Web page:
Paddington’s Uncle Pastuzo (Michael Gambon) goes missing, leaving Aunt Lucy (Imelda Staunton) to look after him.  She decides that Paddington would be better off in London, England.  After all, the children during wartime were sent off to safer homes there.  Sending Paddington off with the sign “please look after this bear” around his neck, Aunt Lucy puts her faith in the kindness of strangers.

Wearing his Uncle’s floppy red hat and the sign, Paddington makes his way to London.  Eventually, at Paddington Station, he catches the attention of the kindly Mrs. Mary Brown (Sally Hawkins) who is out with her family, husband Henry Brown (Hugh Bonneville) and their children Judy (Madeline Harris) and Jonathan (Samuel Joslin).  Despite Mr. Brown’s objections, Paddington ends up going home with the Browns.

The scenes at the Brown’s home are amusing, even if the bathroom flooding scene is a little over the top.  Paddington’s mishaps are his attempts at trying to learn the customs and ways of an unfamiliar country, and overall this is a sweet story about a newcomer trying so hard to fit in and find acceptance in his new home.

But Paddington’s journey to finding his place in a new land isn’t all fun and games.  When the Brown’s nosy neighbour Mr. Curry (Peter Capaldi) lets the local taxidermist, evil Millicent (Nicole Kidman), know there’s a unique bear in the house, Paddington and the Browns end up in a perilous adventure with all of them having to go outside their comfort zone and take risks to save Paddington.  Even the Browns no-nonsense housekeeper Mrs. Bird (Julie Walters) steps up for him.

There are so many charming and amusing moments in Paddington.  This is a movie geared towards families, yet it doesn’t feel juvenile.  There are some amazing visual set pieces that reminded me of Hugo, making Paddington’s world seem wonderfully imaginative and believable.  The cast here is strong all around, and Paddington himself is charming.  There’s a lot to like in this movie, and when the show is over, there are always the books to visit again.  You’re never too old for Paddington or marmalade sandwiches.  I’m looking forward to watching this one again on disc.

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Paddington Review By Nicole Corrado

★★★★ (out of 4)

Growing up with the five minute, stop-frame animated Paddington series, I have always loved the Bear from Darkest Peru.  This newest Paddington adventure lives up to the books and TV series.  Starting with a black and white newsreel flashback, we meet Paddington’s (Ben Whishaw) Uncle Pastuzo (Michael Gambon) and Aunt Lucy (Imelda Staunton), the first bears to learn human language.  The explorer that discovers them, Montgomery Clyde (Tim Downie), refuses to shoot the bears with anything other than a camera, leaving the Natural History Museum without a mounted Marmalade Bear.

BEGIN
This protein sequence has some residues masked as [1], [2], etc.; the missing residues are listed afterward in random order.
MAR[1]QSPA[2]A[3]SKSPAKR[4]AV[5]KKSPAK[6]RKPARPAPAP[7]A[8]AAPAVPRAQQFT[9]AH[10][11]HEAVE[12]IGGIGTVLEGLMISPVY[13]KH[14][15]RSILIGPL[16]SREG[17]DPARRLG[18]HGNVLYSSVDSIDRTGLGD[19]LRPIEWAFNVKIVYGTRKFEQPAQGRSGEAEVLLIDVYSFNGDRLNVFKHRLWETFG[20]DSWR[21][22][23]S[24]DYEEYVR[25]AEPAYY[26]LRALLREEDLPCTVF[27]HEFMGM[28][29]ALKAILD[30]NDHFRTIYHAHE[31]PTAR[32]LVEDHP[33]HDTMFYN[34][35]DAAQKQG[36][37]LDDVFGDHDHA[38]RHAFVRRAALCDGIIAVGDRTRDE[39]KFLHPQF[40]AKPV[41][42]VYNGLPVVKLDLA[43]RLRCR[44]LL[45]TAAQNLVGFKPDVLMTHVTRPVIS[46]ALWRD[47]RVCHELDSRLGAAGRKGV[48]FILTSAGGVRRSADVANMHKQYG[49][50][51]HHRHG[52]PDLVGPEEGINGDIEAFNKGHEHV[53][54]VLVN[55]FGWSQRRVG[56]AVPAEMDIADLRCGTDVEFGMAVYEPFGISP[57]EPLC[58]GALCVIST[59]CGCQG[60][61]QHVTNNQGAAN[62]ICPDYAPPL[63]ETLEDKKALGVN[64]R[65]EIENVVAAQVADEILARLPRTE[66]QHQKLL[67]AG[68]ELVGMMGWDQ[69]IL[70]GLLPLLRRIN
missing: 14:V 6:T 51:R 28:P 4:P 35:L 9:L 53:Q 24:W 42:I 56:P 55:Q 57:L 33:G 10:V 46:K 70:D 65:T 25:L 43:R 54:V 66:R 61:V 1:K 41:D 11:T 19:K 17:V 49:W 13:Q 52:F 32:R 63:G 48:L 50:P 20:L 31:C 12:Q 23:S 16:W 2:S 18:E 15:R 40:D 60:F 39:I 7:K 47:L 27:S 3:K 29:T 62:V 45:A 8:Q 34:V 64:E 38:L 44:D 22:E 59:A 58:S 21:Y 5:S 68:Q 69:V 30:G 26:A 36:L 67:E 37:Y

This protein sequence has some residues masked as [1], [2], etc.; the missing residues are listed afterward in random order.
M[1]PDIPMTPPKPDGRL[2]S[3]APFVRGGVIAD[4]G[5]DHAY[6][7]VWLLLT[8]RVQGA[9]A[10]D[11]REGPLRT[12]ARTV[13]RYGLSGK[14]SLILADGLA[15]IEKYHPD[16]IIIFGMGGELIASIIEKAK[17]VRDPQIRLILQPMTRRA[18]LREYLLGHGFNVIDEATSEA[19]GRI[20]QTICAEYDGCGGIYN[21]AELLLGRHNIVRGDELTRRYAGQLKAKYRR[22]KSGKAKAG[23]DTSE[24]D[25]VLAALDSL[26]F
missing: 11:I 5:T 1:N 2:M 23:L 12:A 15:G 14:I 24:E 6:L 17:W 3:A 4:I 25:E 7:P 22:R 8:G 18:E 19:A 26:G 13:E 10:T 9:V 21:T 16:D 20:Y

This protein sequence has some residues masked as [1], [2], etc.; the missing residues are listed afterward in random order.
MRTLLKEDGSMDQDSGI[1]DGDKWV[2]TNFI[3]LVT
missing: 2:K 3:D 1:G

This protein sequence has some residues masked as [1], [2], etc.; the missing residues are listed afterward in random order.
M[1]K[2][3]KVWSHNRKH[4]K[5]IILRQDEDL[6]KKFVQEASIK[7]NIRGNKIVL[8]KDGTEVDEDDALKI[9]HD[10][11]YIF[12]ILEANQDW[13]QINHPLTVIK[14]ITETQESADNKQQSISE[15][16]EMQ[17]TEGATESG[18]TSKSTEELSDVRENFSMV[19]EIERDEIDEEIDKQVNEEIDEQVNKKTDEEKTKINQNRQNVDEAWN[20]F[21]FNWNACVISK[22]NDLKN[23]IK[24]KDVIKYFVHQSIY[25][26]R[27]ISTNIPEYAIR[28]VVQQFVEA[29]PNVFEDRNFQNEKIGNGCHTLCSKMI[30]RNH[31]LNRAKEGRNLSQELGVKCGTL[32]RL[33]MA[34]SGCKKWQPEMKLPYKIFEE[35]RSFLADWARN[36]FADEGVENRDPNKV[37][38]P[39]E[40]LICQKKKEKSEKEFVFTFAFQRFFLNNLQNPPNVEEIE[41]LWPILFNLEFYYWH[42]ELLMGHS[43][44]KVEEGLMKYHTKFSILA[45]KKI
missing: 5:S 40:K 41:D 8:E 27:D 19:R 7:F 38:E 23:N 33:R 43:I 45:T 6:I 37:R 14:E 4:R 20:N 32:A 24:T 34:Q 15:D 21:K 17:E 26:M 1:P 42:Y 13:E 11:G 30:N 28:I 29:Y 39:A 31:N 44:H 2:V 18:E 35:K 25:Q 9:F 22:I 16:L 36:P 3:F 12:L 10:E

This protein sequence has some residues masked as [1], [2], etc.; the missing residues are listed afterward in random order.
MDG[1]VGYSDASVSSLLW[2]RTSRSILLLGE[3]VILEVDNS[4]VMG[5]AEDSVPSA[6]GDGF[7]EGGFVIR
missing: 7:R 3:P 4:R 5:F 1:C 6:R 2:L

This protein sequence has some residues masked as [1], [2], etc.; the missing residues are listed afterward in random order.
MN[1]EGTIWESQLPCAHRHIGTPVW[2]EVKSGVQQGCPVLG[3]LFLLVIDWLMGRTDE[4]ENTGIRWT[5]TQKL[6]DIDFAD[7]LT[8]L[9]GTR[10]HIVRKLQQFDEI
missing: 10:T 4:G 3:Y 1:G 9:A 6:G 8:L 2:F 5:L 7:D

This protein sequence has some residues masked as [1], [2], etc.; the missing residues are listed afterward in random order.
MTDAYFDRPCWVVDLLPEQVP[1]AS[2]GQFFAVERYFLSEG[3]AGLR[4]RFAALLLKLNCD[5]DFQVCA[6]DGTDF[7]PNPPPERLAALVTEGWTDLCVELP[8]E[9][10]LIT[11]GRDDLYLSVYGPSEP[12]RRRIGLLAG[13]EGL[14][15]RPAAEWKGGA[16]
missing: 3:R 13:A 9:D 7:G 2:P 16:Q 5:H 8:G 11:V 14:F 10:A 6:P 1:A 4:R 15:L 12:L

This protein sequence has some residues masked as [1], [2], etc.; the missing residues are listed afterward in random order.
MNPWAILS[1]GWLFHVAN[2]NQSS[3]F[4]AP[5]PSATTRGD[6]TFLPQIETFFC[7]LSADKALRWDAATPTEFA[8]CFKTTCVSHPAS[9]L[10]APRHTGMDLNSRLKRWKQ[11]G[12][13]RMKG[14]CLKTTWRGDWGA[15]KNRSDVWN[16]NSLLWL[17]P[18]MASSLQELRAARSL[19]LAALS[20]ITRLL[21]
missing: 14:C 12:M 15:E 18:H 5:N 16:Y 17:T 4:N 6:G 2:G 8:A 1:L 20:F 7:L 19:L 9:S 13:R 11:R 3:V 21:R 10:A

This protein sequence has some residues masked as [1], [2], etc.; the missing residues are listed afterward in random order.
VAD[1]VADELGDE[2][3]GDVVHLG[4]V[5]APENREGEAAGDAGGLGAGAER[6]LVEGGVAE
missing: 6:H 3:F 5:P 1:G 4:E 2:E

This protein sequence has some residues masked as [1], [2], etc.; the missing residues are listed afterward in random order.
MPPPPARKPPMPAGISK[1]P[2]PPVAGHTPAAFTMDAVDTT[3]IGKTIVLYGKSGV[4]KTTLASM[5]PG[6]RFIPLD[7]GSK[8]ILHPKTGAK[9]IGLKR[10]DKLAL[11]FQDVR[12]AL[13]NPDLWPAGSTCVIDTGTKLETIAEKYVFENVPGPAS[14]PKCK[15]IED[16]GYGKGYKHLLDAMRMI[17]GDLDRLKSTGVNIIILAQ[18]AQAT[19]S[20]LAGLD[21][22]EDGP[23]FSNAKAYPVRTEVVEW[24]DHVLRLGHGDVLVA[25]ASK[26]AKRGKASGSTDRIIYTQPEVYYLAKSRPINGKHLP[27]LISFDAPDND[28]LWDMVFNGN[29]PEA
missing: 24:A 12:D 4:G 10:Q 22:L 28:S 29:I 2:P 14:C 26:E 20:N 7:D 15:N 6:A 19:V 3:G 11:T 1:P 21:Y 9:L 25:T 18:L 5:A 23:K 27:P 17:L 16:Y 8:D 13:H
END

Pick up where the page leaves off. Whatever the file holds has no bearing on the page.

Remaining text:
Fast forward many years, when an earthquake kills Uncle Pastuzo (not shown).  Aunt Lucy is now too old to care for Paddington, so she sends him off to London, where she is sure he will get adopted.  A human family, the Browns, do discover him.  Mary Brown (Sally Hawkins), a children’s book illustrator, falls in love with the bear.  Her son Jonathan (Samuel Joslin) warms up to Paddington immediately, but Judy (Madeline Harris) is embarrassed by the bear, fearing her classmates may laugh.

Their father Henry (Hugh Bonneville) is quite worried about the risks of having a bear in an urban household, even if he talks and wears clothes.  Paddington is not sure if he is welcome in the Brown home or not, but he may have even bigger things to worry about.  A crazed taxidermist (Nicole Kidman) wants the rare bear dead and mounted to complete the Natural History Museum’s collection.  What’s a bear to do?

Paddington is wonderful on many levels.  The bear himself is just adorable.  His antics are funny, and he balances anthropomorphism and realism perfectly.  The human actors are also wonderful, with a range of wit, just enough scariness, and a lot of heart.  This film contains several messages too.  One is that animals should not be destroyed in the name of science.  They’re sentient, and feel just like us.  Secondly, animals are not property, but often family members.  And most of all, the message is that families, while not perfect, need to work out their differences and find the love that binds us, whether those families are domestic or encompass the entire biosphere.

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Consensus: Beautifully crafted and filled with clever little details, Paddington does justice to Michael Bond’s classic book series, delivering a delightfully entertaining and also heartfelt film that is outstanding on every level. ★★★★ (out of 4)